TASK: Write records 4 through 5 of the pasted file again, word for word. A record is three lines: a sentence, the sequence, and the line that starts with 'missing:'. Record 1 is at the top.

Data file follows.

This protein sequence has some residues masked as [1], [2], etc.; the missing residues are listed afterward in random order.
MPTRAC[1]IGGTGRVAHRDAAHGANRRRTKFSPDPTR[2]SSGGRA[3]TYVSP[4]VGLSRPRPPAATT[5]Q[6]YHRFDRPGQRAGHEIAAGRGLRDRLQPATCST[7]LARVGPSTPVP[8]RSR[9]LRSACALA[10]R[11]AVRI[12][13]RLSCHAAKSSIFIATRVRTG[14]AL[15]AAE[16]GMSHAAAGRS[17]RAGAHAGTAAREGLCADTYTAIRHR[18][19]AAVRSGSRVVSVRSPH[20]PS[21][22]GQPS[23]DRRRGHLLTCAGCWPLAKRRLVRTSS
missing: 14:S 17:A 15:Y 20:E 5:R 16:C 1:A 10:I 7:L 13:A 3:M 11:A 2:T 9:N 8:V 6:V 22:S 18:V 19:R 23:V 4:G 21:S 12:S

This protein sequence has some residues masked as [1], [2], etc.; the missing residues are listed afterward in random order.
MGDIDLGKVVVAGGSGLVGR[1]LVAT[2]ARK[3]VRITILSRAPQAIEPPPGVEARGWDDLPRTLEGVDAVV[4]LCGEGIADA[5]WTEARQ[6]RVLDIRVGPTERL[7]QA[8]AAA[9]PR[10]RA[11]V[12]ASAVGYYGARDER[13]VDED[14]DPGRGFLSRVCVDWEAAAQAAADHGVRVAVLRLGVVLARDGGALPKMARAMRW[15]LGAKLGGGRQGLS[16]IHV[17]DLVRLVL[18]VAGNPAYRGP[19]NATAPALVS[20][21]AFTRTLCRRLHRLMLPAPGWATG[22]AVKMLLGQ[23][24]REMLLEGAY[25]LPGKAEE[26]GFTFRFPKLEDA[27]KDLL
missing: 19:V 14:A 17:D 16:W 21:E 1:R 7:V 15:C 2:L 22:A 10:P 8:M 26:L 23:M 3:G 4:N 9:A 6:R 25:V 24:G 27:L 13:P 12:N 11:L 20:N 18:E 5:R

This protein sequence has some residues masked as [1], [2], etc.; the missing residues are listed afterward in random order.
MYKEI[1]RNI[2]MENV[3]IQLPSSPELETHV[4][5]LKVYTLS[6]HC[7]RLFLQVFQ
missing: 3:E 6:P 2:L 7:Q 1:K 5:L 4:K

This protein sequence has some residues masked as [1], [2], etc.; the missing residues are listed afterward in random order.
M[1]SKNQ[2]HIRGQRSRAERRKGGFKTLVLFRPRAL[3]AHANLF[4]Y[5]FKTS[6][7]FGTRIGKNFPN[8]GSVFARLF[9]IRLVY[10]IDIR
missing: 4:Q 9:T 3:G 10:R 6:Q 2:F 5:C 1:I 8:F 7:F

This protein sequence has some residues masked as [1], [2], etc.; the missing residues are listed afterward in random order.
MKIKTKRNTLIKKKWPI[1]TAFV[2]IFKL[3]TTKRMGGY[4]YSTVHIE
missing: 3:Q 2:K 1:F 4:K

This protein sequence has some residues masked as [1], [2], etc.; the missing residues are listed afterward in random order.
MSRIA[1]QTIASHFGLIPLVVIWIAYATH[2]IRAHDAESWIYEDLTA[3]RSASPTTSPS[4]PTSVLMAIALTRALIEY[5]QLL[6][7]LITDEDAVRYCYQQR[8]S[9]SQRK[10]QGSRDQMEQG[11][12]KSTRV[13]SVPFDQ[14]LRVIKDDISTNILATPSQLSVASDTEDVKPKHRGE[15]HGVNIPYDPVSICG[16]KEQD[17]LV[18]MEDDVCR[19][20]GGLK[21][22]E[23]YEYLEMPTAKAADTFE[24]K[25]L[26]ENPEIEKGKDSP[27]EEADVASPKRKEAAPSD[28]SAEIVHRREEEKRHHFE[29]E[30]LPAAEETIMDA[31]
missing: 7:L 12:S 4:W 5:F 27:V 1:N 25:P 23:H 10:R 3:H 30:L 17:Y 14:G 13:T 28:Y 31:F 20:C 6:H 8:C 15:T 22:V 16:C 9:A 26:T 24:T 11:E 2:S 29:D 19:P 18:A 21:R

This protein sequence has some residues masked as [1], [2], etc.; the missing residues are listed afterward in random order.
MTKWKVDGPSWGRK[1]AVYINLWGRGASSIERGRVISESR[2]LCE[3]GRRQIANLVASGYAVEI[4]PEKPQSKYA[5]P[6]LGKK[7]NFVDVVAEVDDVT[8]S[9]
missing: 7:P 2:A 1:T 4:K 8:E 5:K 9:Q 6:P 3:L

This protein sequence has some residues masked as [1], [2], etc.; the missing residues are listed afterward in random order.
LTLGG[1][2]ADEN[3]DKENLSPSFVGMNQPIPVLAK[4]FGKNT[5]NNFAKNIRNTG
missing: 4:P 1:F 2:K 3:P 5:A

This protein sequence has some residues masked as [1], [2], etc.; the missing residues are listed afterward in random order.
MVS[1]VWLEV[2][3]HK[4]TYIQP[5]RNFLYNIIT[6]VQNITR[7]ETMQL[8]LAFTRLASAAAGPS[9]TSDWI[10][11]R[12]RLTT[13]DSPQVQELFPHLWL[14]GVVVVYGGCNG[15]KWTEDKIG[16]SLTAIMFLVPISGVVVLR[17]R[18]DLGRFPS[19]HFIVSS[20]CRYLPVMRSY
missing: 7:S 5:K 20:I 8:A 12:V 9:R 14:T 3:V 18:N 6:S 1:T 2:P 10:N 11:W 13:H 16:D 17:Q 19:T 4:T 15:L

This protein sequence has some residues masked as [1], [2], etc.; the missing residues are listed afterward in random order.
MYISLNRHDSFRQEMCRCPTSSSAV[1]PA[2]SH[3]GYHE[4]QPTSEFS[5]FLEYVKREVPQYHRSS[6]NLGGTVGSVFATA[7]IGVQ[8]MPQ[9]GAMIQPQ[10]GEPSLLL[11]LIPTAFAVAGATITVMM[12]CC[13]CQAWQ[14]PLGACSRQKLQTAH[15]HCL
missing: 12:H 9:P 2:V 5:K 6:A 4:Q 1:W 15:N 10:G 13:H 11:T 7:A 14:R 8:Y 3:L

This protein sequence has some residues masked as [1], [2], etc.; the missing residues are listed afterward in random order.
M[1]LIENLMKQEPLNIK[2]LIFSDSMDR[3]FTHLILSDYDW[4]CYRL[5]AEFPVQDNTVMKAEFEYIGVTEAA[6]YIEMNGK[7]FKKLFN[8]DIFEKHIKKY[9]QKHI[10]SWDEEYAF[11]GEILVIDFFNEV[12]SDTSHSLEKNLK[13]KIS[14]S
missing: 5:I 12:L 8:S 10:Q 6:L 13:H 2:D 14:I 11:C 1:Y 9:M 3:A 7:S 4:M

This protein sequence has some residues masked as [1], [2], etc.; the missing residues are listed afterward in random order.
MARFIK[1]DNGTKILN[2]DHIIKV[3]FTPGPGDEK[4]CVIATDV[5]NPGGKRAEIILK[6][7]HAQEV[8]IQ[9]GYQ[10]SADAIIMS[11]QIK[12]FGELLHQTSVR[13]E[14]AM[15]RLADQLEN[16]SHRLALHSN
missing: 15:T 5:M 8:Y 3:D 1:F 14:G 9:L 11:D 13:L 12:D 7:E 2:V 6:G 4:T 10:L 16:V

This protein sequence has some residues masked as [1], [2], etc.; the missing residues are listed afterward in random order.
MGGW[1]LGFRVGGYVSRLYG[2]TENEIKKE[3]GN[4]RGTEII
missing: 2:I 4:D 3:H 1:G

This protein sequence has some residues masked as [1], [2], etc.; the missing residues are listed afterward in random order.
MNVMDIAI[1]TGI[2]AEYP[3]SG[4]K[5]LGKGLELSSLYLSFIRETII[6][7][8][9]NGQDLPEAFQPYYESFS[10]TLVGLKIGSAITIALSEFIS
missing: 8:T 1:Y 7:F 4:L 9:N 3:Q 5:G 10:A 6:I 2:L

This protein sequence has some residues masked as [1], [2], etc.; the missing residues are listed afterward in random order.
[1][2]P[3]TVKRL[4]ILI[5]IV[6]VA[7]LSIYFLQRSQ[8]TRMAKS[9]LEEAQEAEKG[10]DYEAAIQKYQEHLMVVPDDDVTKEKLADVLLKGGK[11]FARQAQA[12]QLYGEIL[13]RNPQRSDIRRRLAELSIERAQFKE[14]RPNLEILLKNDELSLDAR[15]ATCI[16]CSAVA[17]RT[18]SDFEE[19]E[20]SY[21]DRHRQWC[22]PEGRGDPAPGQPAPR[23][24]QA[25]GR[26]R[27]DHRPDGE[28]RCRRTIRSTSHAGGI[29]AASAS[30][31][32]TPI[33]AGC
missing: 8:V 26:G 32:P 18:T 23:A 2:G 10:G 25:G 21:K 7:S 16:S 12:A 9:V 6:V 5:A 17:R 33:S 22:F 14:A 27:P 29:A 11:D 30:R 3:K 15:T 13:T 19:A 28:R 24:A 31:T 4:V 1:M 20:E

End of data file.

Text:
This protein sequence has some residues masked as [1], [2], etc.; the missing residues are listed afterward in random order.
M[1]SKNQ[2]HIRGQRSRAERRKGGFKTLVLFRPRAL[3]AHANLF[4]Y[5]FKTS[6][7]FGTRIGKNFPN[8]GSVFARLF[9]IRLVY[10]IDIR
missing: 4:Q 9:T 3:G 10:R 6:Q 2:F 5:C 1:I 8:F 7:F

This protein sequence has some residues masked as [1], [2], etc.; the missing residues are listed afterward in random order.
MKIKTKRNTLIKKKWPI[1]TAFV[2]IFKL[3]TTKRMGGY[4]YSTVHIE
missing: 3:Q 2:K 1:F 4:K